LISZT: Tasso / Les Preludes / Mazeppa / Prometheus (Karol Kopernicky/ Michael Halasz/ Polish National Radio Symphony Orchestra) (Naxos: 8.550487)
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Franz Liszt (1811 - 1886)
Tasso, Lamento e trionfo
Les Preludes Mazeppa
Franz Liszt was born in 1811 at Raiding (Doborjan) nearOdenburg (Sopron) in a German-speaking region of Hungary. His father, Adam Liszt, was asteward in the employment of Haydn's former patrons, the Esterhazy Princes, and an amateurcellist. The boy showed early musical talent, exhibited in a public concert at Odenburg in1820, followed by a concert in Pressburg (the modern Slovak capital Bratislava). Thissecond appearance brought sufficient support from members of the Hungarian nobility toallow the family to move to Vienna, where Liszt took piano lessons from Czerny andcomposition lessons from the old Court Composer Antonio Salieri, who had taught Beethovenand Schubert. In 1822 the Liszts moved to Paris, where, as a foreigner, he was refusedadmission to the Conservatoire by Cherubini, but was able to embark on a career as avirtuoso, displaying his gifts as a pianist and as a composer.
On the death of his father in 1827 Liszt was joined again byhis mother in Paris, where he began to teach the piano and to interest himself in thenewest literary trends of the day. The appearance of Paganini in Paris in 1831 suggestednew possibilities of virtuosity as a pianist, later exemplified in his Paganini Studies. Aliaison with a married woman, the Comtesse Marie d'Agoult, a blue-stocking on the model oftheir friend the novelist George Sand (Aurore Dudevant), and the subsequent birth of threechildren, involved Liszt in years of travel, from 1839 once more as a virtuoso pianist, arole in which he came to enjoy the wildest adulation of audiences.
In 1844 Liszt finally broke with Marie d'Agoult, who later tookher own literary revenge on her lover. Connection with the small Grand Duchy of Weimar ledin 1848 to his withdrawal from public concerts and his establishment there as Director ofMusic, accompanied by a young Polish heiress, Princess Carolyne zu Sayn-Wittgenstein, theestranged wife of a Russian noblemen and a woman of literary and theological propensities.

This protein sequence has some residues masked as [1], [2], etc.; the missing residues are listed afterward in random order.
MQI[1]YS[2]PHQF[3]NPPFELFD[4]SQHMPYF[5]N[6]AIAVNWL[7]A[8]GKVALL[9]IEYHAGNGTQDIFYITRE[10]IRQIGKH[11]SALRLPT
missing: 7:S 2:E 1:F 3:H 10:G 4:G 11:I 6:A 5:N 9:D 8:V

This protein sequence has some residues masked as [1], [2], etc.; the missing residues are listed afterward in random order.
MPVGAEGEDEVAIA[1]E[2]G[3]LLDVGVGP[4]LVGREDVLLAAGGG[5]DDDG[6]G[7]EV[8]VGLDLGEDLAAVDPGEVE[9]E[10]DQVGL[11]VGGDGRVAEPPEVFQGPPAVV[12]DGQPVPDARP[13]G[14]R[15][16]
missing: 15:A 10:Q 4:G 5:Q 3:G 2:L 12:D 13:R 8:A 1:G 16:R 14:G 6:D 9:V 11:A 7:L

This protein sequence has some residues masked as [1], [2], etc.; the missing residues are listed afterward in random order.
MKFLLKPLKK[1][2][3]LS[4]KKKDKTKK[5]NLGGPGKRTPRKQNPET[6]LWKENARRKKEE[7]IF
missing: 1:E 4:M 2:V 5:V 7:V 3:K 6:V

Liszt now turned his attention to new forms of composition, particularly to symphonicpoems, in which he attempted to translate into musical terms works of literature.
Catholic marriage to Princess Sayn-Wittgenstein had provedimpossible, but application to the Vatican offered some hope, when, in 1861, Liszttravelled to join her in Rome. The couple continued to live separately in Rome, starting aperiod of his life that Liszt later described as une vie trifurquee (a three-prongedlife), as he divided his time between his comfortable monastic residence in Rome, hisvisits to Weimar, where he held court as a master of the keyboard and a prophet of the newmusic, and his appearances in Hungary, where he was now hailed as a national hero.
Liszt's illegitimate daughter Cosima had married the pianistand conductor Hans von Bulow, whom she later deserted for Wagner, already the father oftwo of her children. His final years were as busy as ever, and in 1886 he gave concerts inBudapest, Paris, Antwerp and London. He died in Bayreuth during the Wagner Festival, nowcontrolled by his daughter Cosima, to whom his appearance there seems to have been lessthan welcome.
The symphonic poems of Liszt caused some controversy. One ofthe most influential critics in Vienna, Eduard Hanslick, a champion of Brahms, wrote in1857 of the impertinence of such an attempt: He fancies his music capable of fiddling andblowing the most magnificent phenomena of myth and history, the most profound thoughts ofthe human mind. Hanslick's objection was not to music with some extra-musical association,but to the vastness of the subjects tackled and what he saw as a reliance on an externalprogramme to justify an absence of musical content.